When creating your own recipe, you will need to define a starting operating system that you plan to build for. Currently, there are six available OSs that we can target: We have Amazon Linux, Windows Server, Ubuntu, Red hat, CentOS, and SUSE Linux Enterprise Server. Obviously, your choice here affects what workloads you can run.
Once you have determined what your recipe will be built on, we now are able to define some components that the pipeline can add to your image. A component is used to install or add some feature or functionality to your image. They help you to define a sequence of steps that you would like to run on an instance prior to creation of an AMI.
These components can either be ones you’ve created yourself or taken from the large selection of prebuilt ones created by amazon.
Here are a few examples of amazon managed components.
Install the latest version of Apache Tomcat, Installs the latest version of the AWS CLI, Installs the latest version of the AWS CodeDeploy agent.
Components come in two types: the first is a Build component, and the second is a Test component.
A build component contains the software and settings that you want to be installed or applied to the image during the build process. A test component is a test that is run after the image has been created, that will help to validate its functionality, security, and performance.
For both of these components, you will need to create a definition document that describes the actions that EC2 image builder should perform on that image. The definition document is a YAML formatted script that contains your code, commands, and definitions.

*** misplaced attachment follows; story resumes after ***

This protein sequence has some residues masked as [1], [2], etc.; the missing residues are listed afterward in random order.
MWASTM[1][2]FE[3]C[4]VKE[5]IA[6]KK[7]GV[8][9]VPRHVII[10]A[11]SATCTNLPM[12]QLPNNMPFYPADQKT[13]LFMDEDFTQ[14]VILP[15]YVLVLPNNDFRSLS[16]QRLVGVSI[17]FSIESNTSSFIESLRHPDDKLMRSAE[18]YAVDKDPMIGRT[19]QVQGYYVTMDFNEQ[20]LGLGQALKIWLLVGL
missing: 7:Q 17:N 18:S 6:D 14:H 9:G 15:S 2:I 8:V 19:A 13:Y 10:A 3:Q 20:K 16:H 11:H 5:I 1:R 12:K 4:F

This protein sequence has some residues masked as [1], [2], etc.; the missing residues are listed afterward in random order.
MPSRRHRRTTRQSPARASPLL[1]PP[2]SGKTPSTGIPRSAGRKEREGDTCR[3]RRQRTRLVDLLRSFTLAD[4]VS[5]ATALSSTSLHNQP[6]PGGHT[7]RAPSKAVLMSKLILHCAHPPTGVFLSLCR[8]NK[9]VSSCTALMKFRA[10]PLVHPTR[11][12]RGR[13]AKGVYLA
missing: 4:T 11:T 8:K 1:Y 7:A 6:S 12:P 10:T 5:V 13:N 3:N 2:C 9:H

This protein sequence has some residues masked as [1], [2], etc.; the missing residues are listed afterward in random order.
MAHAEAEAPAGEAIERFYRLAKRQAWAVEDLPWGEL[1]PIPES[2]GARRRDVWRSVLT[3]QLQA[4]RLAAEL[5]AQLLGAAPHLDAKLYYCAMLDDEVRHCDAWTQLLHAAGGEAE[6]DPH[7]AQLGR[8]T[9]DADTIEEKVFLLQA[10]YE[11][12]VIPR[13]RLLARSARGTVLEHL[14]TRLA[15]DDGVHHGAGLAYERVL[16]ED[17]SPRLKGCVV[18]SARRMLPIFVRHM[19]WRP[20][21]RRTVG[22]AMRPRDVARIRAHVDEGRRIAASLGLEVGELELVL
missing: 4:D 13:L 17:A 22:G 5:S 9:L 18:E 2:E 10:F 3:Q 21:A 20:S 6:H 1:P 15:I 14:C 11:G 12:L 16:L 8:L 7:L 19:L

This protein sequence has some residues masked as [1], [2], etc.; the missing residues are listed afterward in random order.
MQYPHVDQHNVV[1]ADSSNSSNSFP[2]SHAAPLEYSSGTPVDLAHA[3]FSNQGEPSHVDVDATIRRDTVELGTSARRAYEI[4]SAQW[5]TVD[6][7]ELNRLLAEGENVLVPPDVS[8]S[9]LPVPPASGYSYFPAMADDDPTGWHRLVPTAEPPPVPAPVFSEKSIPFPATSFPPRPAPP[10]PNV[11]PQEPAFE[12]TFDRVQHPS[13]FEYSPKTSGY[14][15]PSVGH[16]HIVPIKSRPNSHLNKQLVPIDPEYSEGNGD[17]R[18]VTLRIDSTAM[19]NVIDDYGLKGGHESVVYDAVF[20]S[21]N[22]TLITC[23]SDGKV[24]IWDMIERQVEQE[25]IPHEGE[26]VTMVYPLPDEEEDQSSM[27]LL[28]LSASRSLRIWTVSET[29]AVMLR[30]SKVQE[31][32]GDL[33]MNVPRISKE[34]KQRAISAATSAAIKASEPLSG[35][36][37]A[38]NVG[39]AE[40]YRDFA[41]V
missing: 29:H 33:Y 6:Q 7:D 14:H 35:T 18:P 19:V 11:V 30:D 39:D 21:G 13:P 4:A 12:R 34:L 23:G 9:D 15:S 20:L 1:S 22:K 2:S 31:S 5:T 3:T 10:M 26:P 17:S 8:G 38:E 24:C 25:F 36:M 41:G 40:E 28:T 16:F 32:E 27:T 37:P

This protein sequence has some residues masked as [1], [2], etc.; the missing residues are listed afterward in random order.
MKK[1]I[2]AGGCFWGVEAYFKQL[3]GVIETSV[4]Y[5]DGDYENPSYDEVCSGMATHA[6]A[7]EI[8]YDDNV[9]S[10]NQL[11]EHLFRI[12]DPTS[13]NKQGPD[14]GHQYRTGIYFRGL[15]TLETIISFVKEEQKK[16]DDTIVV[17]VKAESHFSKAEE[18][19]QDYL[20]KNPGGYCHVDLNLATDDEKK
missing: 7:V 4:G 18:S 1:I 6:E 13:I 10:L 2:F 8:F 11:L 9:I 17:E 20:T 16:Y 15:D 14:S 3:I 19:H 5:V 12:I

Each document can contain phases, which are just logical groupings of steps. There can be many phases within a single definitions document. Overall there are three different phases that you can have in your document, which are the Build, Validate, and test phases.
Here is a small example of what one of these documents looks like.
In this sample, we can see that we are creating a component that operates during the build phase.
Its name is sample S3 download, its action is to attempt an s3 download, and it will try up to 3 times. The inputs for this action are a source and destination - sample-bucket/sample1 and it will be downloaded to the c drive. Overall, this isn't a very complex component.
The next phase after Build is validation. After everything from the build phase has been run or applied to the instances, including any customizations, we can validate that they have been applied successfully. If we receive a successful response from the validation, the instance will be shut down and a final image will be created and sent onto the last stage, Testing.